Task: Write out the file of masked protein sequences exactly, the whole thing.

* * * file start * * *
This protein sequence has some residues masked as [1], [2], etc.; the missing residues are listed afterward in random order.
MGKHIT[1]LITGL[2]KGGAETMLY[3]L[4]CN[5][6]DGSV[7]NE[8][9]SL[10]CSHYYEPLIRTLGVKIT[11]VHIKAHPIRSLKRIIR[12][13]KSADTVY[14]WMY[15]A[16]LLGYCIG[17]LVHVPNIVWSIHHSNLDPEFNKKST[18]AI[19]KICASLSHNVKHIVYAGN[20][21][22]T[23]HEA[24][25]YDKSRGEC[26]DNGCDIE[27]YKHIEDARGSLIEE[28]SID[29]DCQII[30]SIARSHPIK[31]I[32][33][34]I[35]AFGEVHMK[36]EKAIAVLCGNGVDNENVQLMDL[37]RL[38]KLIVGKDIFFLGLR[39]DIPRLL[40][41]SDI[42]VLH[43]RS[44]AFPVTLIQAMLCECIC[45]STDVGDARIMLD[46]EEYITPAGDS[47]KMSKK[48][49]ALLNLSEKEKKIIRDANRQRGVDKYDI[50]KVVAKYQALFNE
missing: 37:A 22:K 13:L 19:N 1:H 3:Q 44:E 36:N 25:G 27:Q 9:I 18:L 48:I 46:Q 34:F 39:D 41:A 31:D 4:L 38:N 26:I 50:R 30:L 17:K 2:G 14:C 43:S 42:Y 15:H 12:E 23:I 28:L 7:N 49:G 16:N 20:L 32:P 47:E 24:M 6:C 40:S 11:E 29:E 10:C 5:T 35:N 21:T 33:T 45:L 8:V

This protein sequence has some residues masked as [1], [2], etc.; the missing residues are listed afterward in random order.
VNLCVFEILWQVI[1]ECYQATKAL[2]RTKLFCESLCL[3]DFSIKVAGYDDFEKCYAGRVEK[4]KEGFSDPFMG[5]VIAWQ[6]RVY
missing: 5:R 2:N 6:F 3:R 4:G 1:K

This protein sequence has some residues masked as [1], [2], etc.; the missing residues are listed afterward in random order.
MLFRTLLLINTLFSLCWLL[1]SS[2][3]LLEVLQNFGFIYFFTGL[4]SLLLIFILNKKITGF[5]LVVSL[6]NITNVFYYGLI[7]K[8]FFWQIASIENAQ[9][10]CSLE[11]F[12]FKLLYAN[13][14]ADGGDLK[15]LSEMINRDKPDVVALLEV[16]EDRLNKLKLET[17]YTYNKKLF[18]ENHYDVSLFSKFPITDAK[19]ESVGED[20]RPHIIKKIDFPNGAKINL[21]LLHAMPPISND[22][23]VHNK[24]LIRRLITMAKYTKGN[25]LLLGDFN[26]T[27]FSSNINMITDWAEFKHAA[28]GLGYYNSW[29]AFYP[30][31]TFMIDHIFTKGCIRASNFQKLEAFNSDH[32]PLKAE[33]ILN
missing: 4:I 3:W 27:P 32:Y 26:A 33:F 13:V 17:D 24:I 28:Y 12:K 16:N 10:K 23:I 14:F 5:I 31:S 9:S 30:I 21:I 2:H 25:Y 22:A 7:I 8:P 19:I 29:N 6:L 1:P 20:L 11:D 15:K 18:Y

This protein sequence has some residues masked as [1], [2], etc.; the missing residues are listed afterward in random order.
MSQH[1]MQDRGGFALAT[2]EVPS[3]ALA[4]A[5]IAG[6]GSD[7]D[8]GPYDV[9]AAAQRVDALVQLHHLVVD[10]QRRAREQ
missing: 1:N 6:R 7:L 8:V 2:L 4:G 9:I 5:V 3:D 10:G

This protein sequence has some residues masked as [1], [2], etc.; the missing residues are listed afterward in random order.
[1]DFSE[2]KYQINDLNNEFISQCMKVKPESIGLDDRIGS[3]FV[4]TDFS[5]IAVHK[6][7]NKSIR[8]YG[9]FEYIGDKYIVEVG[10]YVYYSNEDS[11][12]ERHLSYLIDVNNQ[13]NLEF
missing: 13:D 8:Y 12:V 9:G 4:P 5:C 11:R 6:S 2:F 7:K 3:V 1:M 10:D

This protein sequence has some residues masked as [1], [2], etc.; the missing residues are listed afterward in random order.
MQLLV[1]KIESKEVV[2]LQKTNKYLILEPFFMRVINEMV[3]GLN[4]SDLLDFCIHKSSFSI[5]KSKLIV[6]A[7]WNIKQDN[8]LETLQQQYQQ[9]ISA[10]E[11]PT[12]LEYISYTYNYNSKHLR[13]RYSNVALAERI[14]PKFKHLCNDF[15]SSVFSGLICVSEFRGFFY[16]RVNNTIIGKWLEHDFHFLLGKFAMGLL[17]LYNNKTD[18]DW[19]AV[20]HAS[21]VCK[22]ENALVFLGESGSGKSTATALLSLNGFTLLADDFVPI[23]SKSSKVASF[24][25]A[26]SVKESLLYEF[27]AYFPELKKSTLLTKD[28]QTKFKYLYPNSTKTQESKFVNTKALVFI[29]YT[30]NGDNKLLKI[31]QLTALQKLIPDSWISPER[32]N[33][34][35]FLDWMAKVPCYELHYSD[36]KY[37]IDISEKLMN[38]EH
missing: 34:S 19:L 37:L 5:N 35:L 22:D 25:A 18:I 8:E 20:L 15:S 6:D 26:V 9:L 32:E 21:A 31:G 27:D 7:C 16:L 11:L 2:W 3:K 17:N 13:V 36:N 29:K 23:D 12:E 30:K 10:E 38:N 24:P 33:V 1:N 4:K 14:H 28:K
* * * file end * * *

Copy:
This protein sequence has some residues masked as [1], [2], etc.; the missing residues are listed afterward in random order.
MGKHIT[1]LITGL[2]KGGAETMLY[3]L[4]CN[5][6]DGSV[7]NE[8][9]SL[10]CSHYYEPLIRTLGVKIT[11]VHIKAHPIRSLKRIIR[12][13]KSADTVY[14]WMY[15]A[16]LLGYCIG[17]LVHVPNIVWSIHHSNLDPEFNKKST[18]AI[19]KICASLSHNVKHIVYAGN[20][21][22]T[23]HEA[24][25]YDKSRGEC[26]DNGCDIE[27]YKHIEDARGSLIEE[28]SID[29]DCQII[30]SIARSHPIK[31]I[32][33][34]I[35]AFGEVHMK[36]EKAIAVLCGNGVDNENVQLMDL[37]RL[38]KLIVGKDIFFLGLR[39]DIPRLL[40][41]SDI[42]VLH[43]RS[44]AFPVTLIQAMLCECIC[45]STDVGDARIMLD[46]EEYITPAGDS[47]KMSKK[48][49]ALLNLSEKEKKIIRDANRQRGVDKYDI[50]KVVAKYQALFNE
missing: 37:A 22:K 13:L 19:N 1:H 3:Q 44:E 36:N 25:G 27:Q 9:I 18:L 48:I 46:Q 34:F 39:D 41:A 31:D 4:L 38:N 26:I 50:R 30:L 17:K 2:G 14:C 43:S 42:Y 15:H 12:E 23:I 28:L 7:N 49:G 16:N 20:L 32:P 47:E 24:M 6:C 40:S 11:E 29:E 10:C 5:T 35:N 21:T 33:T 45:L 8:V

This protein sequence has some residues masked as [1], [2], etc.; the missing residues are listed afterward in random order.
VNLCVFEILWQVI[1]ECYQATKAL[2]RTKLFCESLCL[3]DFSIKVAGYDDFEKCYAGRVEK[4]KEGFSDPFMG[5]VIAWQ[6]RVY
missing: 5:R 2:N 6:F 3:R 4:G 1:K

This protein sequence has some residues masked as [1], [2], etc.; the missing residues are listed afterward in random order.
MLFRTLLLINTLFSLCWLL[1]SS[2][3]LLEVLQNFGFIYFFTGL[4]SLLLIFILNKKITGF[5]LVVSL[6]NITNVFYYGLI[7]K[8]FFWQIASIENAQ[9][10]CSLE[11]F[12]FKLLYAN[13][14]ADGGDLK[15]LSEMINRDKPDVVALLEV[16]EDRLNKLKLET[17]YTYNKKLF[18]ENHYDVSLFSKFPITDAK[19]ESVGED[20]RPHIIKKIDFPNGAKINL[21]LLHAMPPISND[22][23]VHNK[24]LIRRLITMAKYTKGN[25]LLLGDFN[26]T[27]FSSNINMITDWAEFKHAA[28]GLGYYNSW[29]AFYP[30][31]TFMIDHIFTKGCIRASNFQKLEAFNSDH[32]PLKAE[33]ILN
missing: 4:I 3:W 27:P 32:Y 26:A 33:F 13:V 17:D 24:I 28:Y 12:K 16:N 10:K 23:I 14:F 5:I 31:S 9:S 30:I 21:I 2:H 25:Y 22:A 7:I 8:P 19:I 29:N 6:L 1:P 20:L 11:D 15:K 18:Y

This protein sequence has some residues masked as [1], [2], etc.; the missing residues are listed afterward in random order.
MSQH[1]MQDRGGFALAT[2]EVPS[3]ALA[4]A[5]IAG[6]GSD[7]D[8]GPYDV[9]AAAQRVDALVQLHHLVVD[10]QRRAREQ
missing: 1:N 6:R 7:L 8:V 2:L 4:G 9:I 5:V 3:D 10:G

This protein sequence has some residues masked as [1], [2], etc.; the missing residues are listed afterward in random order.
[1]DFSE[2]KYQINDLNNEFISQCMKVKPESIGLDDRIGS[3]FV[4]TDFS[5]IAVHK[6][7]NKSIR[8]YG[9]FEYIGDKYIVEVG[10]YVYYSNEDS[11][12]ERHLSYLIDVNNQ[13]NLEF
missing: 13:D 8:Y 12:V 9:G 4:P 5:C 11:R 6:S 2:F 7:K 3:V 1:M 10:D

This protein sequence has some residues masked as [1], [2], etc.; the missing residues are listed afterward in random order.
MQLLV[1]KIESKEVV[2]LQKTNKYLILEPFFMRVINEMV[3]GLN[4]SDLLDFCIHKSSFSI[5]KSKLIV[6]A[7]WNIKQDN[8]LETLQQQYQQ[9]ISA[10]E[11]PT[12]LEYISYTYNYNSKHLR[13]RYSNVALAERI[14]PKFKHLCNDF[15]SSVFSGLICVSEFRGFFY[16]RVNNTIIGKWLEHDFHFLLGKFAMGLL[17]LYNNKTD[18]DW[19]AV[20]HAS[21]VCK[22]ENALVFLGESGSGKSTATALLSLNGFTLLADDFVPI[23]SKSSKVASF[24][25]A[26]SVKESLLYEF[27]AYFPELKKSTLLTKD[28]QTKFKYLYPNSTKTQESKFVNTKALVFI[29]YT[30]NGDNKLLKI[31]QLTALQKLIPDSWISPER[32]N[33][34][35]FLDWMAKVPCYELHYSD[36]KY[37]IDISEKLMN[38]EH
missing: 34:S 19:L 37:L 5:N 35:L 22:D 25:A 18:I 8:E 20:L 15:S 6:D 26:V 9:L 32:E 21:A 31:G 27:D 7:C 16:L 11:L 2:W 3:K 17:N 13:V 36:N 29:K 23:D 12:E 30:K 10:E 38:N 24:P 33:V 1:N 4:K 14:H 28:K